Under the direction of the National Clinical Programme for Diabetes in Ireland, the care pathways for patients with T2DM are being reoriented towards an integrated shared care model between primary, secondary and tertiary care. Uncomplicated stable patients are to be treated primarily at primary care clinics, with appropriate support from community diabetes nurse specialists and dieticians, while input from secondary care will be targeted towards patients with highly complex needs and/or at high risk of developing diabetes-related complications. Even patients at moderate risk of developing complications may be adequately managed at primary care level provided the appropriate community support services are in place to assist general practitioners (GPs) improving the self-management outcomes of patients and provided additional specialist assistance exists for the monitoring of risk factors such as peripheral neuropathy, impaired kidney function, retinopathy, etc. Community nurse specialists dealing with complex patient cases should also have access to a multidisciplinary care team based in local hospitals so as to determine the best treatment for patients with these complex needs.
Descriptive results of six patient profiles
In this section, we provide descriptive results of our six patient profiles. We also provide the treatment cost (process of care and medication) for each patient profile over a 12-month care cycle (see figure 1 for a snap shot of the six patient profiles).
Patient profile 1: stable patient with optimum glycaemic control (no pre-existing complications)
The treatment cost for a 12-month care cycle for the patient with optimum control is €798, while a patient with suboptimal control costs €1169 for a 12-month care cycle.
Patient profile 2: stable patient with suboptimum glycaemic control (no pre-existing complications)
The treatment cost for a 12-month cycle of care for the patient with suboptimum control amounts to €1169. This can be accounted for by additional medication costs of antihyperglycaemic drugs (metformin) required to bring glucose levels within clinical targets.
Patient profile 3: chronic kidney disease (nephropathy)
Chronic kidney disease (nephropathy) is another common complication associated with T2DM. Our care pathway mapping and costing of activities indicate that the cost of treatment of diabetic chronic kidney disease for a 12-month care cycle in Ireland is estimated to be €3791.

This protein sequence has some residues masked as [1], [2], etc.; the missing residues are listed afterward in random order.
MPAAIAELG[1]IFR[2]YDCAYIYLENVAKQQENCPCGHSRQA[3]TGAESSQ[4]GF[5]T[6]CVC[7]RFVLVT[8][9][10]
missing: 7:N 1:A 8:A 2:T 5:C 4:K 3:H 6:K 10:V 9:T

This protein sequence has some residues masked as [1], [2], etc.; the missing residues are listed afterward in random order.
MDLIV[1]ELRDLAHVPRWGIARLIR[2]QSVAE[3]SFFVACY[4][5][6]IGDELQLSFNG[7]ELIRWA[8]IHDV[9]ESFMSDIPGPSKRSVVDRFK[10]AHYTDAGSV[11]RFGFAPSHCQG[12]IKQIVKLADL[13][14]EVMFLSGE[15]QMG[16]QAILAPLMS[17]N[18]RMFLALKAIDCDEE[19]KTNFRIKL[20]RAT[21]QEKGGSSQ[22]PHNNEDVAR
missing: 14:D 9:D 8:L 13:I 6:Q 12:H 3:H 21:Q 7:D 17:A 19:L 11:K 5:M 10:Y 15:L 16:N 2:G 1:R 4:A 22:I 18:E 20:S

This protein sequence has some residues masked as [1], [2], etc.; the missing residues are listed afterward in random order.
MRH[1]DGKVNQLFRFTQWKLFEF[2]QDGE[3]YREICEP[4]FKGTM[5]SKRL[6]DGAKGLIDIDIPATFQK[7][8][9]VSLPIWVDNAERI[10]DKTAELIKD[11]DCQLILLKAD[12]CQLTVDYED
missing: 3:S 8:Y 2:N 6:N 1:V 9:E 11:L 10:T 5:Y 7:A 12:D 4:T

Patient profile 4: active foot disease (neuropathy)
Patients who suffer from active foot disease are usually male, of lower socioeconomic status and with limited health literacy. In addition, they may also suffer from other pre-existing comorbidities such as loss of vision and poor peripheral sensation, which makes it difficult for them to actively examine and take care of their own feet. Often they will be less inclined to attend health services due to a lack of awareness of the risk to their feet as a result of having diabetes or may not possess adequate financial resources to access such services. It is common for the early stages of active foot disease to go undiagnosed for a number of months for this particular cohort of patient, which explains the significant cost of care. Our care pathway mapping and costing of activities indicate that the cost of treatment of diabetic active foot disease in Ireland for a 12-month care cycle is estimated to be €3933.
Patient profile 5: moderate risk of active foot disease
Following the guidelines outlined by the National Diabetes Working Group for foot care in Ireland, we also examined the cost of a patient visiting a specialist podiatrist in the community up to four times a year at 20–30 min per consultation, which would include vascular and neurological assessments, inspection of the feet and ongoing education. The 12-month cost of this pathway is estimated to be €4865.
Patient profile 6: myocardial infarction